Terror - The 25th Hour (Century Media)

Short, sharp, but no shocks...
Release Date: 
6 Aug 2015 - 11:30pm

Despite featuring fourteen tracks, the new album from LAHC stalwarts Terror – their sixth studio outing by my reckoning – clocks in at just under twenty three minutes in length, meaning you’ll hear longer Eps in 2015; However you won’t hear many expositions of pure, dripping commitment in that timespan, which makes Terror once-again one of the must-hear artists in their chosen field.

The trouble with the brevity of the tracks is that nothing really gets the chance to get lodged in the consciousness. Indeed it isn’t until the middle of the third track that you actiually realise you’ve already heard two songs, such is the slightly undeveloped (if highly muscular) nature of what’s been put on the table here.

Unlike their trans-continental peers Madball and Agnostic Front, Terror rarely feel the need to inject much melody into proceedings, rarely resorting to the ‘gang chorus’ mentality so favoured on the US coast. When they do hit on a bit of a chorus, as on the brilliant Blinded by Lights, they rely purely on the ironclad throat of vocalist Scott Vogel to get the point across (although the spiky Sick and Tired does feature a smattering of Sick of it All-style background vocals). But that’s fine, as every song is short enough for you not to miss the absence of the chance for a shout along. Sedentary audiences will probably therefore be more enthused by the more uptempo material on offer; Trust No Face starts off at the double and gets the blood racing nicely before settling back into a grinding finale, whilst Why? too starts dramatically with some nicely worked drums from Nick Jett weaving nicely with the prominent basswork of David Wood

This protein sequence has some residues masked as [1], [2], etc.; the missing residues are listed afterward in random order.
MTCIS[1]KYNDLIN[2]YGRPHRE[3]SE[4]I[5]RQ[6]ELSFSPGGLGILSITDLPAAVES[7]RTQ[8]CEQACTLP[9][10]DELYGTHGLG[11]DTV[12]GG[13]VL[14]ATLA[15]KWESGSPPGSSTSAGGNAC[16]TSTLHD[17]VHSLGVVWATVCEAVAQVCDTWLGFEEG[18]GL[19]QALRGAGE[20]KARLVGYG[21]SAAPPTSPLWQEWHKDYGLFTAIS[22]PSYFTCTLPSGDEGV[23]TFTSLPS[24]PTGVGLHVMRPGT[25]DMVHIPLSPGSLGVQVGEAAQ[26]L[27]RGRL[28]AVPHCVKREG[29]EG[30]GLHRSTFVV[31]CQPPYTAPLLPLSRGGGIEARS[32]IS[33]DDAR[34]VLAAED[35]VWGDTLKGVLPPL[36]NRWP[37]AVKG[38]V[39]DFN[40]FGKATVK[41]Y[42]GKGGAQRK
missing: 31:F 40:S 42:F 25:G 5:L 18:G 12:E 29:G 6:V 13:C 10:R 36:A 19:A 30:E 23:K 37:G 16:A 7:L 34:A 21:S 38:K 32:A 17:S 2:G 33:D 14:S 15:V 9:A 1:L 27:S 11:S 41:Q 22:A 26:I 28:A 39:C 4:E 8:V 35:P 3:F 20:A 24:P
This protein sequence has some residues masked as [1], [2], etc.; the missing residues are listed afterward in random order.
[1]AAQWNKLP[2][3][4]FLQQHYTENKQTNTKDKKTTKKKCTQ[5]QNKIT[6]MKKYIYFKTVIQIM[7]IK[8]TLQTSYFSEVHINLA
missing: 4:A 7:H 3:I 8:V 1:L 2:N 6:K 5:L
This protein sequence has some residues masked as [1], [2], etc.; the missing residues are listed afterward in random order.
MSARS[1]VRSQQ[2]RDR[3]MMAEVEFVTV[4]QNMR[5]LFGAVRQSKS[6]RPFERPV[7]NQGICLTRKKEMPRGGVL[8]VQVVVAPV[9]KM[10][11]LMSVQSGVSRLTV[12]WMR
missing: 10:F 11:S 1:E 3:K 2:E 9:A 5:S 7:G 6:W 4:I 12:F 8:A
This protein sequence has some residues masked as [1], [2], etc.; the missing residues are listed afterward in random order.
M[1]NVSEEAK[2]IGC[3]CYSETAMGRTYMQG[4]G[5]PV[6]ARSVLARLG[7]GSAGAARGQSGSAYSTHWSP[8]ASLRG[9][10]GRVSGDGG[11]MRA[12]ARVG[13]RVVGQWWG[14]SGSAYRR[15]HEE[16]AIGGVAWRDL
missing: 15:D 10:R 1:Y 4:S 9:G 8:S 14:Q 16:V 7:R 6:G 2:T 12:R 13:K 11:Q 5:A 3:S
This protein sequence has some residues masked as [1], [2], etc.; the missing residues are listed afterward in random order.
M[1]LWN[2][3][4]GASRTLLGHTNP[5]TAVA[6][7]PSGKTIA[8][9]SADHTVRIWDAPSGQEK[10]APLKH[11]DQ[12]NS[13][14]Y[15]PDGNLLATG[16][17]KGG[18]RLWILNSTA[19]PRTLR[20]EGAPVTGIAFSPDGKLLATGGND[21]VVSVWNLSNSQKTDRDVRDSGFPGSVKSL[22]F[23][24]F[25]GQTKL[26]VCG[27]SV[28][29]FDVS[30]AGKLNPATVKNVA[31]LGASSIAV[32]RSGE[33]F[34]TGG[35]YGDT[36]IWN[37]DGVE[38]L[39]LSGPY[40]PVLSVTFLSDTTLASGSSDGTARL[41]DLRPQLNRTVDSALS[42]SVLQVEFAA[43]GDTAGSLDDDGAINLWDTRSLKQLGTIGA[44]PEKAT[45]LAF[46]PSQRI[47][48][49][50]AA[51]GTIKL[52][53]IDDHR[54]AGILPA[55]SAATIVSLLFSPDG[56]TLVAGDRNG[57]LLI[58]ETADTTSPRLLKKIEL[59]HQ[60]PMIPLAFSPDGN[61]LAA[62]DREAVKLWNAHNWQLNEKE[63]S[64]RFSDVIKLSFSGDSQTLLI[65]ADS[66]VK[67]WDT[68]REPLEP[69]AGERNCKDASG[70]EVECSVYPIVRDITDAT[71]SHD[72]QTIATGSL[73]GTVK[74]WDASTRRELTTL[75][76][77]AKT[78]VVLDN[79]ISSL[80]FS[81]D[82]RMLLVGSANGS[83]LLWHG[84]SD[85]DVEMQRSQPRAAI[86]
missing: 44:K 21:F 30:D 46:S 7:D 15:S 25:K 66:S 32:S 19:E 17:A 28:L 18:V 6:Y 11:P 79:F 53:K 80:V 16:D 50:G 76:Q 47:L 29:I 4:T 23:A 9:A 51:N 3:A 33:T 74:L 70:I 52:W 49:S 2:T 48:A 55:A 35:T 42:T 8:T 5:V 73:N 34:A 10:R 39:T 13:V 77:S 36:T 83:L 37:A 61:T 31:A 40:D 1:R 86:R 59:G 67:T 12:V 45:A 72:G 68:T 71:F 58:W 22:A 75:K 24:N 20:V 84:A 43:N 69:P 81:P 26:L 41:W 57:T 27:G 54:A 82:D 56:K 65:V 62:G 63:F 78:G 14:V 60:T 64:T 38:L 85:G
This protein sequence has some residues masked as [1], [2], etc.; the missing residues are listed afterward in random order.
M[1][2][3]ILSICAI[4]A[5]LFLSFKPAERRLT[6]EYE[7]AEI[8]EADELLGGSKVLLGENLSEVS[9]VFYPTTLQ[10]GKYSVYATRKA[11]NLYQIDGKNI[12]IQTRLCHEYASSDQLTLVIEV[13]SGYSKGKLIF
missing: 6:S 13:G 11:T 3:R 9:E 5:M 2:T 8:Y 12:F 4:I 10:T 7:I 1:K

Mind at War is probably this writer’s fave track on the album; It motors along nicely almost in the vein of Discharge before again breaking down into a sludgy midsection, but if truth be told it’s not so different from most of the other tracks here, meaning that if you like this kinda stuff there’s nothing on offer that won’t engender some sort of reaction from the committed listener. The 25th Hour is not Terror’s best work by any means, but it’s still a pretty good way to spend twenty odd minutes.